BY THOMAS CONNER Pop Music Critic
I had tweeted earlier in the day Saturday that I'd like to hear less "thank you" and more "f--- you" at Lollapalooza. So many bands had been taking to the stages and voicing their unbounded gratitude -- thanking everyone for being there and thanking Lollapalooza for having them, profusely -- that it started to feel like rock was really dead, after all. Where's the sneer, the challenge, the middle finger?
Cee Lo Green has something to say about that, literally. Appearing on stage wearing football shoulder pads bearing long chrome spikes and hanging chains, Green juiced the crowd by demanding that we shout "f--- yeah!" It was an opening salvo in a long tease leading up to the one song the massive crowd in Hutchinson Field wanted to hear. In the meantime, however, we listened to Green shout and growl -- for most songs, his trademark smooth husk was gone, even intentionally distorted (and he's a judge on "The Voice," no less) -- through a speedy set of his rock-soul songs and a few unexpected covers, from the Violent Femmes to Billy Idol. Green seemed to suffer from technical issues, as well, stopping and starting songs, such as his "Crazy" hit with Gnarls Barkley, haphazardly.
One of his early records was "Cee Lo Green Is a Soul Machine," but Saturday night's hard riffs and black leather meant to portray a rock machine. And nothing says rock and roll like "F--- You," which Green finally got around to at the end of his hourlong set. The crowd delighted in singing along with every line, then Green sauntered off victorious, complete with his own exit music: a crowd-assisted abbreviation of Journey's "Don't Stop Believin'."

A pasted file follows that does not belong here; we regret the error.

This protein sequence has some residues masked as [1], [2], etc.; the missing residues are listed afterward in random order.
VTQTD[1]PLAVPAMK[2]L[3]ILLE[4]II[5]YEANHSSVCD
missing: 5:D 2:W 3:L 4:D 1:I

Preceding Mr. Green was one of those fawning, thankful bands. Orange County's Local Natives were clearly thrilled to have graduated from last year's Pitchfork Music Festival to this year's Lollapalooza. "This is the biggest crowd we've played to by far," said singer Kelcey Ayer. "This is insane!" It was a joyous, not fearful, exclamation, fitting with the band's sweet temperament. All tight SoCal harmonies and heaving, unaffected guitars, Local Natives moved through a set of rhythmic charmers from their own "Shape Shifter," built on piano chord crescendos, and a cover of the Talking Heads' "Warning Sign." The Sony stage seemed like it might be too big for them, but they held it. Fleet and foxy.